With so many here and around the world still confined to quarters, the CRB editors have decided to brighten your detention by making our new Spring issue available free to readers everywhere. No masks required.
Mr. Brown goes to Sacramentoâ€¦again.
Limited government rests ultimately on moral reasoning.
Reductions in nuclear arms make America less safe.
What we’ve lost in the age of Facebook.
What their lively correspondence reveals about our politics.
Tocquevilleâ€™s alliance of religion and liberty.
Americansâ€™ appetite for cheap labor and cheap drugs endangers Mexico.
The European roots of Chinua Achebeâ€™s postcolonial classic.
Honoring the Gipperâ€™s principles and his resolve.
What a round of golf reveals about today’s higher education.
Soaring prescription drug prices were a hot issue at the time
A review of Fortunes of Change: The Rise of the Liberal Rich and the Remaking of America, by David Callahan
A review of William F. Buckley Jr.: The Maker of a Movement, by Lee Edwards; and Athwart History: Half a Century of Polemics, Animadversions, and Illuminations: A William F. Buckley Jr. Omnibus, edited by Linda Bridges and Roger Kimball
A review of The Uses of Pessimism: And the Danger of False Hope, by Roger Scruton
A review of Thomas Paine: A Collection of Unknown Writings, edited by Hazel Burgess; and The Political Philosophy of Thomas Paine , by Jack Fruchtman, Jr.
A review of Muhammad and the Believers: At the Origins of Islam, by Fred M. Donner; and The Closing of the Muslim Mind: How Intellectual Suicide Created the Modern Islamist Crisis, by Robert R. Reilly
A review of Designing a Polity: America's Constitution in Theory and Practice, by James W. Ceaser
A review of The History of the Social Sciences since 1945, edited by Roger E. Backhouse and Philippe Fontaine
A review of The Language of Law and the Foundations of American Constitutionalism, by Gary L. McDowell
A review of The Girl with the Dragon Tattoo: Book 1 of the Millennium Trilogy , The Girl Who Played with Fire: Book 2 of the Millennium Trilogy , and The Girl Who Kicked the Hornet's Nest: Book 3 of the Millennium Trilogy , by Steig Larsson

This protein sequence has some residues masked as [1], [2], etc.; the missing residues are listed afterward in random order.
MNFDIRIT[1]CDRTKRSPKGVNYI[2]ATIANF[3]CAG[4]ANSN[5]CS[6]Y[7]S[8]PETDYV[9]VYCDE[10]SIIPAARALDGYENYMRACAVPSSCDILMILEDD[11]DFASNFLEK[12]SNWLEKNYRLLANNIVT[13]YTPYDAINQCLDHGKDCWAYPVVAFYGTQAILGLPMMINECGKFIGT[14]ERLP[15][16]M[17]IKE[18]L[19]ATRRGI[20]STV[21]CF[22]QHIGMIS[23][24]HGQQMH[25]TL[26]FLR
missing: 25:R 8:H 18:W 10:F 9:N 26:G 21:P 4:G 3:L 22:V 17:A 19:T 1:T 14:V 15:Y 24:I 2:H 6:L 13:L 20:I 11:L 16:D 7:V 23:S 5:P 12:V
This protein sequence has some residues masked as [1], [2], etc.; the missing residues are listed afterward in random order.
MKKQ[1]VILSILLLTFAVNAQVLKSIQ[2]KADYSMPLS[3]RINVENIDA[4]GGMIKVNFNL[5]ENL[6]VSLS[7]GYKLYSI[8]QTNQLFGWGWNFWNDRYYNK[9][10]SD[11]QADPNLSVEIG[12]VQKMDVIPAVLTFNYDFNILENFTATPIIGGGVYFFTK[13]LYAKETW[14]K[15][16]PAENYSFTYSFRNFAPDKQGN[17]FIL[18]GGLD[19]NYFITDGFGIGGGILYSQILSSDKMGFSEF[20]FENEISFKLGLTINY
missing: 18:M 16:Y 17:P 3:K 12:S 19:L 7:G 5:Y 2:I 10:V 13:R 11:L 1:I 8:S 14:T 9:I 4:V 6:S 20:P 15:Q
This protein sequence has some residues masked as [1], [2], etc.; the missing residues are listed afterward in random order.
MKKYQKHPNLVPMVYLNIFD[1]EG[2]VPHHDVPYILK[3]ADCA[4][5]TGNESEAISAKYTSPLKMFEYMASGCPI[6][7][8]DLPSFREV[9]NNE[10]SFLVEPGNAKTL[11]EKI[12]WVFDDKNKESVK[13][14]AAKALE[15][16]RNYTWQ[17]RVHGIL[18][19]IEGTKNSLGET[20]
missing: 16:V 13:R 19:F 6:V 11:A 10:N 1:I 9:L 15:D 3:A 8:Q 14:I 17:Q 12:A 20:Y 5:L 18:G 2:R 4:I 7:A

A review of On Whitman , by C.K. Williams
A review of Radical-in-Chief: Barack Obama and the Untold Story of American Socialism, by Stanley Kurtz; and The Roots of Obama's Rage, by Dinesh D'Souza
A review of Constitutional Illusions and Anchoring Truths: The Touchstone of the Natural Law, by Hadley Arkes
A review of The Truth About Obamacare, by Sally C. Pipes
A review of The Annotated U.S. Constitution and Declaration of Independence, edited by Jack N. Rakove; and The Citizen's Constitution: An Annotated Guide, by Seth Lipsky
A review of Necessary Secrets: National Security, the Media, and the Rule of Law, by Gabriel Schoenfeld
A review of Theodore Roosevelt's History of the United States: His Own Words, Selected and Arranged by Daniel Ruddy, by Daniel Ruddy
A review of Made in America: A Social History of American Culture and Character, by Claude S. Fischer
A review of Decision Points, by George W. Bush
A review of Death of a Pirate: British Radio and the Making of the Information Age, by Adrian Johns
A review of The German Genius: Europe's Third Renaissance, the Second Scientific Revolution, and the Twentieth Century, by Peter Watson
A review of Taming the Gods: Religion and Democracy on Three Continents, by Ian Buruma
Cambridge, MA, March 15, 2014â€”Noh Hao, at 25 the social mediaâ€™s youngestâ€”and first femaleâ€”multibillionaire, explains her meteoric success in an exclusive interview with Martha Bayles.
further reductions in American military power are warranted and unavoidable
From the Editor's Desk
A decade of CRB?.